I think the challenge of doing a period drama is not to suddenly stiffen. Just because you’re wearing a costume and a wig doesn’t mean you’d walk like a robot; yet there were certain etiquettes about how you’d stand, how you’d gesture, so we had a historical advisor to help us. With some of the costumes I have now, I can hardly raise my arms. You are restricted, so it does inform the way you move, yet at the same time we have to try and remain as loose as we can, so it doesn’t feel like the costumes are taking over from the acting.

You shot the show on location in France. What’s it like being surrounded by all that history?

It’s amazing. We’ve been filming in such beautiful castles; there’s one in particular called Vaux le Vicomte which I just absolutely adore, I think it’s everyone’s favourite. It’s a stunning castle, about an hour away from Paris, and Louis XIV was famously very jealous of its beauty. He got the owner imprisoned – he was his Minister of Finance, and found a way to nail him and get him out of the picture because he was so jealous of the location and the sumptuous parties they would have there. We do a lot of the big banquet scenes and interiors in there. It’s really just like being on a tour of French castles – it’s great.

How many did you visit?

There are about four or five different location that we use outside of Paris – for gardens, for banquets and balls – then there’s the studios, where they’ve recreated some interiors, and sometimes Versailles itself. The castle is being constructed in the story, so it’s not what it is today, but sometimes we film there on Mondays, when it’s closed to the public.

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Elisa Lasowski attends the House of Dior opening party ©Getty Images

Which was your favourite scene to film?

That’s a hard one. There’s a seriousness about the queen, because of some of the things she goes through, and what she has to endure with her husband, but occasionally she gets a bit witty and a bit sharp. They’ve given her a few good lines where I was like, “Yes, that’s when I can get my revenge,” so I enjoy those. The birth scene was also amazing to do – royals gave birth in public for proof. It’s quite extraordinary to think that would’ve happened.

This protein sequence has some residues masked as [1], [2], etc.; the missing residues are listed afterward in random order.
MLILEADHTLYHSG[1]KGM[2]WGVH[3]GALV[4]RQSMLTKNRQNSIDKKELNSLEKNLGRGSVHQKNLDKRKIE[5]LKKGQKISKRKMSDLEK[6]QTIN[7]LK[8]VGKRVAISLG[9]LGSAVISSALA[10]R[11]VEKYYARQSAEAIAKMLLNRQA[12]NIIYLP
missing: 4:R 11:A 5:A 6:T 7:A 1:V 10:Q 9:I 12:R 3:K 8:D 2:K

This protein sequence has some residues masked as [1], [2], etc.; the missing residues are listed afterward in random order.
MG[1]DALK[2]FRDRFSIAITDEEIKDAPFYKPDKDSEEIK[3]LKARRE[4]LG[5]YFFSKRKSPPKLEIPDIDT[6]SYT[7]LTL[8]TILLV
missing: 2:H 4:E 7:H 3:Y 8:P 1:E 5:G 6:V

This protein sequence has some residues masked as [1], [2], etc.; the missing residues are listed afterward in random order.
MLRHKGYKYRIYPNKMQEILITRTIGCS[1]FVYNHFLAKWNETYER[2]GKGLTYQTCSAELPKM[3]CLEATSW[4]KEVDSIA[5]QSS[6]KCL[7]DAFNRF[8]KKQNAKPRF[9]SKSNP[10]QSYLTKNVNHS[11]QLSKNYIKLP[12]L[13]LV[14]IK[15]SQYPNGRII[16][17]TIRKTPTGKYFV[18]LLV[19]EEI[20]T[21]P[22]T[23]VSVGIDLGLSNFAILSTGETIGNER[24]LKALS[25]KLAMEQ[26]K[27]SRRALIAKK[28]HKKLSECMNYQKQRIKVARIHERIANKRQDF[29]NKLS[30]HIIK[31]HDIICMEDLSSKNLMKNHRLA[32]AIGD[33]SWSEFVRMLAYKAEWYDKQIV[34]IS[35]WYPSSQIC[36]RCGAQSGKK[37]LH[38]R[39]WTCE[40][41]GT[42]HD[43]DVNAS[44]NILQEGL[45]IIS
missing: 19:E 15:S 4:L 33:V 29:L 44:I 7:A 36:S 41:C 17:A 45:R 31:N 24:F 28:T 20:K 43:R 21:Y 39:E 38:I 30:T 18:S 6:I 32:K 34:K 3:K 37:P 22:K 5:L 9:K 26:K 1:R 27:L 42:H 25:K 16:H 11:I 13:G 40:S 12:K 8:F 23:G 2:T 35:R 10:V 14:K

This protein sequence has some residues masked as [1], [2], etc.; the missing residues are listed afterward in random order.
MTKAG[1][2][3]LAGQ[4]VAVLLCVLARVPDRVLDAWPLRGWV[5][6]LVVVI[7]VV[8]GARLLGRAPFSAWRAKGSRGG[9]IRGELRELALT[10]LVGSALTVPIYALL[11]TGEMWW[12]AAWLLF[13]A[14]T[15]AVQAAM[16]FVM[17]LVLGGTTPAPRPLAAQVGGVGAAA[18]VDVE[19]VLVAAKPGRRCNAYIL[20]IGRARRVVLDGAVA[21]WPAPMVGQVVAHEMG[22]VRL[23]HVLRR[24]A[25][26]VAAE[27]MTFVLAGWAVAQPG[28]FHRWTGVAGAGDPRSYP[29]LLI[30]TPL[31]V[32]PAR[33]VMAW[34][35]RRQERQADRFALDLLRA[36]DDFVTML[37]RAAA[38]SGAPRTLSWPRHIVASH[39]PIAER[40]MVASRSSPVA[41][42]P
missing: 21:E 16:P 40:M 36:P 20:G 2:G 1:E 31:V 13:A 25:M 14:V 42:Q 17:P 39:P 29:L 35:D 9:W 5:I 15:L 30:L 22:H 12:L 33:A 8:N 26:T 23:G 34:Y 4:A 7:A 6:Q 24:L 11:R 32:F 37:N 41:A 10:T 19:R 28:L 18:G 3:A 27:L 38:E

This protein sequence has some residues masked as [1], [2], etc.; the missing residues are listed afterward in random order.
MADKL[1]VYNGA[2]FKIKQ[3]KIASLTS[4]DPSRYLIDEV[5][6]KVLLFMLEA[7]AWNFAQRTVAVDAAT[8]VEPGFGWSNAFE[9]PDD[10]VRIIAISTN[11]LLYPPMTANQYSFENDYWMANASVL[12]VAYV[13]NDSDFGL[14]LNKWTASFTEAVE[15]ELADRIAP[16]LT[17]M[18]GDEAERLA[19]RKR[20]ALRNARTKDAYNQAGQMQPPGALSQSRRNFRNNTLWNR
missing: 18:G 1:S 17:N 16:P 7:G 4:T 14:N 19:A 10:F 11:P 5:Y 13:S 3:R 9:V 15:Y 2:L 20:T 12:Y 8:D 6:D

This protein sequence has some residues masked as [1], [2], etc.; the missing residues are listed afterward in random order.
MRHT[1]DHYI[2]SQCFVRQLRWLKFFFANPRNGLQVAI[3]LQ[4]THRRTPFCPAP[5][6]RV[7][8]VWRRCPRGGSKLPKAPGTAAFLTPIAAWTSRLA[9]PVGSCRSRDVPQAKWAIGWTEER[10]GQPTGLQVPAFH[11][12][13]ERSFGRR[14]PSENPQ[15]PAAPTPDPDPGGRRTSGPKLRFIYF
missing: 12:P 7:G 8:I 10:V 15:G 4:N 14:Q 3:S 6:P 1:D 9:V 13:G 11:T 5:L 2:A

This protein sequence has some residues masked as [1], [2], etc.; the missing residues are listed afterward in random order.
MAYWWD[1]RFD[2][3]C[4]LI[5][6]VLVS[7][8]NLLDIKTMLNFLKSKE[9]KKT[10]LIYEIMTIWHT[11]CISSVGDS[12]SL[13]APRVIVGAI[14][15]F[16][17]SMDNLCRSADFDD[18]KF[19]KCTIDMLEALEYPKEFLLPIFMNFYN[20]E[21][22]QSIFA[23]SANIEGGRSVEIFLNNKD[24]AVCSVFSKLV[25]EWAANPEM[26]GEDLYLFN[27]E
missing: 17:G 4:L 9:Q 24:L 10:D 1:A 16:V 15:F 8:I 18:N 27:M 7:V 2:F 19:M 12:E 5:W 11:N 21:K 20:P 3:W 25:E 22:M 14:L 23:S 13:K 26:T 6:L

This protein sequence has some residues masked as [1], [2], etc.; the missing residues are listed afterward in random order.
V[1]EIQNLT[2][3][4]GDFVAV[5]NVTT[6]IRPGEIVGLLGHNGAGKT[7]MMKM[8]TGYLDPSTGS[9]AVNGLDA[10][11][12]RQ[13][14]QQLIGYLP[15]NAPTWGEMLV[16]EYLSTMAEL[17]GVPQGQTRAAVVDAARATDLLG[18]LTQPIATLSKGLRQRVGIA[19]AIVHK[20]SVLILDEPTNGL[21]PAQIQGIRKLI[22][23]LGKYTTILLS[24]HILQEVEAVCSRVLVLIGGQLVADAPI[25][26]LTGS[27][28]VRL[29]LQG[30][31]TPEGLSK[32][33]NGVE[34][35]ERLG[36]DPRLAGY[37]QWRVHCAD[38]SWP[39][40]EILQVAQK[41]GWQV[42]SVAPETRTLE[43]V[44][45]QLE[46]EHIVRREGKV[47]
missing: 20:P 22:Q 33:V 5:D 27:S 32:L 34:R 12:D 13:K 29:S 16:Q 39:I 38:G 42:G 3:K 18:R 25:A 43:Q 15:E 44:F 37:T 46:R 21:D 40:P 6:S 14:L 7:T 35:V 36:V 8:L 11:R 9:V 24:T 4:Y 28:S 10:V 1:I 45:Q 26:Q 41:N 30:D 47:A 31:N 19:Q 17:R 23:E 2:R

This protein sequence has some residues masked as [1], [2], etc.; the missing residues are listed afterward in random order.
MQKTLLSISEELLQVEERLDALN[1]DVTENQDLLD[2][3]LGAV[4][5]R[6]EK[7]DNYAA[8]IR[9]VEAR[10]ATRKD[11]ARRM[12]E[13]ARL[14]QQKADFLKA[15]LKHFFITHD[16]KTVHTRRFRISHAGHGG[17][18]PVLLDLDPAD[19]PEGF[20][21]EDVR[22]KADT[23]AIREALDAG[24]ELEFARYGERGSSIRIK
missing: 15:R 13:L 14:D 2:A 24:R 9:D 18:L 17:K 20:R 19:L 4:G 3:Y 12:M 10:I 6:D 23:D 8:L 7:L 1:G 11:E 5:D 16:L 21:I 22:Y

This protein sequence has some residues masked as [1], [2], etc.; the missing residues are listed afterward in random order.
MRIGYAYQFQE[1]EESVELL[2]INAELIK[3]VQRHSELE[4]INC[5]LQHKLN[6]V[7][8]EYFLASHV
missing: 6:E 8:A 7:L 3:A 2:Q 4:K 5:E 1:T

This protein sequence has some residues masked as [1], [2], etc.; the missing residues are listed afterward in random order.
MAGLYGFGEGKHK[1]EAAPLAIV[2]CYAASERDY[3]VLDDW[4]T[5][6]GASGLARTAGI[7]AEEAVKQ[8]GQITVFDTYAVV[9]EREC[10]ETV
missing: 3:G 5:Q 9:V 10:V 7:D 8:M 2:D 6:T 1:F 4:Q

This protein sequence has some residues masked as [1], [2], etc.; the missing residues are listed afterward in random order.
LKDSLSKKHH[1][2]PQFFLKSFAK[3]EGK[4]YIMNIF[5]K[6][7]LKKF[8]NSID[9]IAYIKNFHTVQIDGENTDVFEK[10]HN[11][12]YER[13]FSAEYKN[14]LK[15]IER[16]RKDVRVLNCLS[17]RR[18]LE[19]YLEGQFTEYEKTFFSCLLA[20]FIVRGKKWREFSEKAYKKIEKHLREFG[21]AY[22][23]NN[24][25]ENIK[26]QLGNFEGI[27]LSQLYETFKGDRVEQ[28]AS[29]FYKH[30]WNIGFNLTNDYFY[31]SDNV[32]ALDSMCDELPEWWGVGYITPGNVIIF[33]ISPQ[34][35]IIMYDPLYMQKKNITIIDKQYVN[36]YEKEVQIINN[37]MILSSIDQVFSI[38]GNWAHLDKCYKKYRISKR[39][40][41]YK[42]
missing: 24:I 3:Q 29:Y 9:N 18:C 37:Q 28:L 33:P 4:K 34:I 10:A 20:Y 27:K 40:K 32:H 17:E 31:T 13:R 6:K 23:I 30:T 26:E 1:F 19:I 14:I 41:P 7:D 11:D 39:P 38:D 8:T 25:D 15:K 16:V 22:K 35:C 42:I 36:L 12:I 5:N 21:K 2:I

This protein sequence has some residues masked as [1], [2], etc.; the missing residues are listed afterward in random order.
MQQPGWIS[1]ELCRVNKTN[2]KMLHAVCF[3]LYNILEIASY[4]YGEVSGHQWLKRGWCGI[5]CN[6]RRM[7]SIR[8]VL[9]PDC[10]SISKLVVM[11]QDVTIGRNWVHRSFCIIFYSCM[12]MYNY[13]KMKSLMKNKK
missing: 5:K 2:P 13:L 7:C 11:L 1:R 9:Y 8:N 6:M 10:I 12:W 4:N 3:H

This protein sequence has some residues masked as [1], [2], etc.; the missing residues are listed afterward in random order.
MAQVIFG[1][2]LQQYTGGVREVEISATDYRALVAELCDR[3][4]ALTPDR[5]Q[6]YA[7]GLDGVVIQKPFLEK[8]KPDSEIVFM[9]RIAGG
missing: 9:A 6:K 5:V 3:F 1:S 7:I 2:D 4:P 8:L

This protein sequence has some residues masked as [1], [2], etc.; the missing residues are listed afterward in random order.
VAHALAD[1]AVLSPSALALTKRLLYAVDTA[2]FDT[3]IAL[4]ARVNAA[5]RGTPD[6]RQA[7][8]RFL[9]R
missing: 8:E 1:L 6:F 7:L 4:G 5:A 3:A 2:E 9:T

Was that awkward to film?

You just have to go for it when you do something like that. My director was like, “Remember, there was no anaesthetic – it would have hurt a lot.” I pulled a muscle in my neck while we were filming it, but it was quite fun to do.

Versailles has quite a young cast; did you have fun on set?

We do; we’re filming season two right now and we are having a lot of fun. It’s a lot of work, with long days and heavy costumes, so we’re very lucky because everyone is so friendly. I wouldn’t say that if it wasn’t true, but everyone’s so enthusiastic and supportive of each other, which is good because it isn’t always the case. Usually there’s someone with a bit of an ego, but that’s really not the case in our cast.

Why do you think this era still fascinates us today?

There are always different angles when you look back at history and tell a story in a new way, but when I initially read the script, it felt so contemporary. It’s fascinating to see the beginnings of modern politics, as well the etiquette, the fashion, ballet. You mentioned that we’re a very young cast, and there’s something fascinating about the fact that these people were very, very young. Louis was only 28 and had so much power, with all the craziness that youth brings.

Some people have criticised the sex and violence in the show – what’s your response to them?

It’s not any more violent or sexy than a lot of what’s on TV nowadays, so it doesn’t stand out in that way, but that’s not the point. If you look at what the sex is about, it’s also very much at the heart of the politics of the time. The fact that Louis XIV officialised his mistresses was just unbelievable – it was sacrilege in the eyes of France and of the Church, because the King was pretty much God’s second in line. The show is not about shock value – we’re just trying to create a world that’s accurate. It feels shocking now, but it was shocking then too.

Do you think it’s the case that TV offers better roles for women than film does now?

I don’t think that’s true. I think there’s great roles for women in film and on TV, and there are also very bad ones in film and TV. We still have work to do for equality, but it is progressing. Women’s roles are getting better, but I wouldn’t separate film and TV. In general, there are better roles now in TV for actors than there would have been a while ago – there’s so much more money in TV nowadays, and it’s respected in a way that it wasn’t before, so you can crossover. We still have progress to make – season two of Versailles is interesting because the female characters are very much taking over. We’re trying to give them a voice.

Versailles is available to own on Blu-Ray, DVD and digital download now here